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Posted at 11:43 AM ET, 03/ 4/2011

Sex surveys, honor, and Brandon Davies's girlfriend

By Alexandra Petri

With a level of fanfare traditionally reserved for European monarchs and fallen pop princesses, we all now know that Brandon Davies, former star basketball player at Brigham Young University, has - well - violated the honor code. That's to say, done it. I thought not getting any was only an implicit condition of attending Brigham Young University, but it turns out that it's an explicit condition, as well. Sex is like a box of alcoholic chocolates - you aren't allowed to have it at Brigham Young.

Still, I find it refreshing that we're putting this level of focus on a man's honor, for once.

The rest of the world has exploded in an orgy of Brandon-congratulation. "You scored!" they announced. "You got game! You put the proverbial basketball in the proverbial basket! You put the proverbial hockey puck in the proverbial hockey goal! You the man now, dawg! Now send us pics! Pics or it didn't happen!"

But in Brandon's community, what -- or whom -- he did has consequences. He's off the team and faces expulsion for failing to uphold the code of honor.

So there's a reason people are still frenetically Googling, "Brandon Davies girlfriend." They want to know if it was worth it. Sex and consequences? For men, this is a novel idea, and so everyone's scrambling for pictures. If she looks like an angry tuber, they will be startled and probably disappointed. It reminds me of all the frantic Googling that happened after Natalie Portman announced that she would be winning Oscars for two from now on. "Who is this Benjamin Millepied?" everyone demanded. "Was it worth it?"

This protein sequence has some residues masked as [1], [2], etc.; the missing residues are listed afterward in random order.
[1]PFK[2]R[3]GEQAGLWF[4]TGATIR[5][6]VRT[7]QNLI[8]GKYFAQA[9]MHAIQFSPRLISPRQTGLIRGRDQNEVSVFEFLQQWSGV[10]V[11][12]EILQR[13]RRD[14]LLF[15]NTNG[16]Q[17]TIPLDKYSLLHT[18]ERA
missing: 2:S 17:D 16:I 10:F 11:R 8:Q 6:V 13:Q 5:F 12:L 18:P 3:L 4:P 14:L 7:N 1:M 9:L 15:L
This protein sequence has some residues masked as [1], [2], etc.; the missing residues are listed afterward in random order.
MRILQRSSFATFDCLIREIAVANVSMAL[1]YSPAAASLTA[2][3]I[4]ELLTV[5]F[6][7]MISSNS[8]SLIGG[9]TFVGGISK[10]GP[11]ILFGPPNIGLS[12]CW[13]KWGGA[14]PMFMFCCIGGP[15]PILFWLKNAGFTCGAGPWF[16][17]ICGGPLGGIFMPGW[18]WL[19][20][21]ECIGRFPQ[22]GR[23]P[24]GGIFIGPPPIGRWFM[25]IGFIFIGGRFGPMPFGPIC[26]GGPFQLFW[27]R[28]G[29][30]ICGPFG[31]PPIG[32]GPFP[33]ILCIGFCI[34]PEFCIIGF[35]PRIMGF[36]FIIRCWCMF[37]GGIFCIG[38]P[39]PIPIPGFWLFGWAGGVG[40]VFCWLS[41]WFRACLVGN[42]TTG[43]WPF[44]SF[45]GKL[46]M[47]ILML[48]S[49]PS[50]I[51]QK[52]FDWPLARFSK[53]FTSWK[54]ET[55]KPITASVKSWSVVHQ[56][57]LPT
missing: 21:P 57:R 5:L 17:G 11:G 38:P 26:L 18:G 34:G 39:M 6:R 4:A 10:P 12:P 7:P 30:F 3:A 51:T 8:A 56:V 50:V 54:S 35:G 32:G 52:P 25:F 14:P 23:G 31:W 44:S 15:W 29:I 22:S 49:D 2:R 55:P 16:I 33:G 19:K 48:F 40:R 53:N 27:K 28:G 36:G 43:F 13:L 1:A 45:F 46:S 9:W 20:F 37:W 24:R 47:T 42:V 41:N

Usually, this honor concept is all about the ladies.

People don't wander about reverently talking about Justin Bieber's virginity in the same way they did about Miley Cyrus's. You never see men saying how worried they are about their sons' going out with women and being led astray. I'd love to say that if I wandered out of my cubicle this very instant and obtained carnal knowledge of up to forty men, people would give me high-fives and a book contract. But in all probability they would try to sedate me.

There are complex chemical reasons for this - there's something called oxytocin that women are hardwired to churn out so we bond with whatever happens to be nearby, so that we can FORM A STABLE FAMILY UNIT BY GOLLY IN CASE THE WILDEBEESTS COME. This tendency to wake up and bond to whatever is lying nearby also explains a lot of the plot of A Midsummer Night's Dream, which also shows why applying it to everyone would be confusing.

But the flip-side of really caring about women's "honor" and considering notches on the bedpost to be a badge of men's honor is results like those in the most recent Sexual Behavior survey. The survey, "Sexual Behavior, Sexual Attraction, and Sexual Identity in the United States: Data from the 2006-2008 National Survey of Family Growth," does contain some surprises. For instance, the study reported that 27 percent of young men and 29 percent of young women ages 15-24 say they've never had a sexual encounter. But if men and women are to be believed, well - men aren't to be believed. The median number of lifetime partners men report over time is slightly over 5. For women, it's just over 3. Maybe a select group of women need to be high-fived, or urged to rethink their lives, or given enforced bed-rest, or something in between. But more possibly, men tend to over-report it.